You've Got Mail

AAFP Immunization Resources Keep FPs Informed

May 15, 2017 03:20 pm Chris Crawford

Check your mailbox; the AAFP has sent new immunization resources to all active and resident members.

[Doctor giving young woman immunization in arm]

On May 12, the Academy mailed family physicians full-color laminated copies of the 2017 adult, childhood/adolescent and catch-up immunization schedules developed by the CDC's Advisory Committee on Immunization Practices (ACIP) with help from the AAFP, as well as other medical specialty groups. Specific guidance on talking with parents about immunizing their infants also was included in the mailing.

Additionally, members can access the immunization schedules for children, adolescents and adults on the AAFP mobile app.

These immunization materials are intended to keep FPs and their patients on top of the latest vaccine-related information and joint recommendations from the ACIP, AAFP and other medical specialty organizations. Funding to print and mail the immunization schedules and other resources was provided by a grant from Merck & Co. Inc.

Story highlights
  • On May 12, the AAFP mailed family physicians full-color laminated copies of the 2017 adult, childhood/adolescent and catch-up immunization schedules.
  • Specific guidance on talking with parents about immunizing their infants also was included in the mailing.
  • Funding to print and mail the immunization schedules and other resources was provided by a grant from Merck & Co. Inc.

Jennifer Frost, M.D., medical director for the AAFP Health of the Public and Science Division, told AAFP News that vaccine-preventable illnesses have become so uncommon that many patients no longer appreciate the value of vaccines.

"And if their value isn't appreciated, it's a lot easier to listen to those who promote false information," Frost noted. "As physicians, it's our job to inform our patients of the facts, and this includes the life-saving value and overall safety of immunizations."

Take, for example, the recent outbreak of measles in Minnesota,(www.statnews.com) where the majority of cases occurred in Somali populations that were unvaccinated because of concerns that the measles, mumps and rubella (MMR) vaccine might cause autism.

According to the Minnesota Department of Health (MDH),(www.health.state.mn.us) 58 confirmed cases were reported from April 11 to May 15, with state health officials expecting more incidents. Of these case reports, 49 involved Somali patients.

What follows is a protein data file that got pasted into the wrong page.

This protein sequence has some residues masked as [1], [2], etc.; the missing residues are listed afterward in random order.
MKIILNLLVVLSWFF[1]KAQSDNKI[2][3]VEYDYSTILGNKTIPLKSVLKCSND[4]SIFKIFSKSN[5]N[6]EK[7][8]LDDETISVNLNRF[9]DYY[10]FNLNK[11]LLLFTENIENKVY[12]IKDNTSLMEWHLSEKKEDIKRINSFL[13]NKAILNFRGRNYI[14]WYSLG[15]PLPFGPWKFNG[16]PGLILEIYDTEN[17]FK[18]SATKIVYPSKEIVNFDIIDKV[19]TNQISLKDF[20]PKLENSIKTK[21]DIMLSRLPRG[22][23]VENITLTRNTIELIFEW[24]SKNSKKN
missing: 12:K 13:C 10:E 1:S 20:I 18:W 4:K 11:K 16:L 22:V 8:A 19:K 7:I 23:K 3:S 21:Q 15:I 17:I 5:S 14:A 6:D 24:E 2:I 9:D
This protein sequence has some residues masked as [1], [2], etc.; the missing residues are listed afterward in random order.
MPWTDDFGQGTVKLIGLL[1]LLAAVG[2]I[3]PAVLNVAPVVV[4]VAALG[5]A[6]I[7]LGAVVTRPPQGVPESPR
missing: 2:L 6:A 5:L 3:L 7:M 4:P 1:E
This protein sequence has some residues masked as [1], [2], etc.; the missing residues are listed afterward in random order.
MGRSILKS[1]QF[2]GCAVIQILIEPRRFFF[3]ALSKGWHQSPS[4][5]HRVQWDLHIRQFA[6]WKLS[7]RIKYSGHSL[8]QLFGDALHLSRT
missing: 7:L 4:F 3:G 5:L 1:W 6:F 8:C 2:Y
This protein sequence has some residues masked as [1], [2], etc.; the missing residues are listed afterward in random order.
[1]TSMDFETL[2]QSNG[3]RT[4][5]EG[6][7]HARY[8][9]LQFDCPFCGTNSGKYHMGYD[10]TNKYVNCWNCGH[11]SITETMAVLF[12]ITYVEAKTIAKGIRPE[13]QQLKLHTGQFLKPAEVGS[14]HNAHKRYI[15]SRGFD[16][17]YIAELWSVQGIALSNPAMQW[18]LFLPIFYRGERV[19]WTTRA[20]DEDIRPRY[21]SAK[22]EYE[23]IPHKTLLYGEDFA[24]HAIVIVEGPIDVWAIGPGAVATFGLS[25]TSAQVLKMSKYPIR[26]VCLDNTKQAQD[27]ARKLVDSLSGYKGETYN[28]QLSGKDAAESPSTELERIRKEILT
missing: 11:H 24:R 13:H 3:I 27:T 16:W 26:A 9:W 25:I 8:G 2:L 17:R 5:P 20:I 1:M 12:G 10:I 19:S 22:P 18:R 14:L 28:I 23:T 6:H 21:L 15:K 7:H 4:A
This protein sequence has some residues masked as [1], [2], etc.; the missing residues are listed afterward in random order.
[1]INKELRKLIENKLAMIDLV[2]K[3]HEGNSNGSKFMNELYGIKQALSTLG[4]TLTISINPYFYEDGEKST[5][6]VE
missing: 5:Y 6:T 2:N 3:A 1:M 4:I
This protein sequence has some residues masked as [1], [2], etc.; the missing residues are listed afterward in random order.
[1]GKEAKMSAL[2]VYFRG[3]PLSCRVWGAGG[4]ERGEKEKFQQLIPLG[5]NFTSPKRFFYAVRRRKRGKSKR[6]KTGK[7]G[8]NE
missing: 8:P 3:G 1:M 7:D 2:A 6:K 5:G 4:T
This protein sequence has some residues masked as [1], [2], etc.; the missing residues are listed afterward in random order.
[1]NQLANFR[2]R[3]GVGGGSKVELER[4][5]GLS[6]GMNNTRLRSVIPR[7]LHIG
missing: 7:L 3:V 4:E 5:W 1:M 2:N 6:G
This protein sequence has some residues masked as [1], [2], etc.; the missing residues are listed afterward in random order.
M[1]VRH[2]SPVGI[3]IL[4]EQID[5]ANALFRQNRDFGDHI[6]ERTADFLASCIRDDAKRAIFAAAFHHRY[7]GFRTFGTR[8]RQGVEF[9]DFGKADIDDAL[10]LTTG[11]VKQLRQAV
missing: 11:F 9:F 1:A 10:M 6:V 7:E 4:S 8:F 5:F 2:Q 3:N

A May 4 news release(www.health.state.mn.us) from the health department said most of the exposures occurred in child care, health care or household settings. To date, more than 2,500 people have been exposed.

Referencing the unvaccinated Somali communities involved in the outbreak, said Kris Ehresmann, R.N., M.P.H., director of MDH's Infectious Disease Epidemiology, Prevention and Control Division, in the news release: "Once measles begins to spread in unvaccinated populations, it can be very difficult to stop. We would not be surprised if we saw additional cases in other parts of the state where there are clusters of unvaccinated people before this is over."

In response to the outbreak, MDH officials recommended children ages 12 months and older who have not received an MMR vaccine should get the first dose as soon as possible. The MMR vaccine is given to children in two doses, typically at 12 months and between ages 4-6. The department also recommended that adults born in 1957 or later who have never received the MMR vaccine and have never had measles should get the vaccine as soon as possible.

Another immunization area of particular concern, according to Frost, is the continued low rate of HPV vaccine uptake. She said a big reason for the shortfall is how physicians recommend the HPV vaccine to patients and their parents.

"Research has shown that clinicians discuss the HPV vaccine differently than other recommended vaccines," said Frost. "But this shouldn't be the case. The HPV vaccine effectively protects against a virus that causes cancer. That should be the central message to our patients."

And although it's important to discuss sexual activity, sexually transmitted infection (STI) risk, STI prevention and contraception, Frost said these conversations need to take place separately from the HPV vaccination discussion.

"It confuses the message and makes it about sex rather than cancer prevention," she explained.

Overall, Frost said vaccinations are extremely valuable, but she acknowledged that the ever-changing vaccine schedule can be burdensome.

And that's precisely why the Academy goes to such lengths to ensure members have ready access to the latest schedules.

"To help with this burden, the AAFP sends laminated schedules, posts the schedules online and has the schedules in the AAFP app, giving members multiple means of access," she said.

Related AAFP News Coverage
CDC: HPV Infection Rates Remain High in Both Men, Women
(4/18/2017)

CDC, AAFP Release 2017 Immunization Schedules
Updates Include New HPV, MenB and HepB Vaccine Recommendations

(2/6/2017)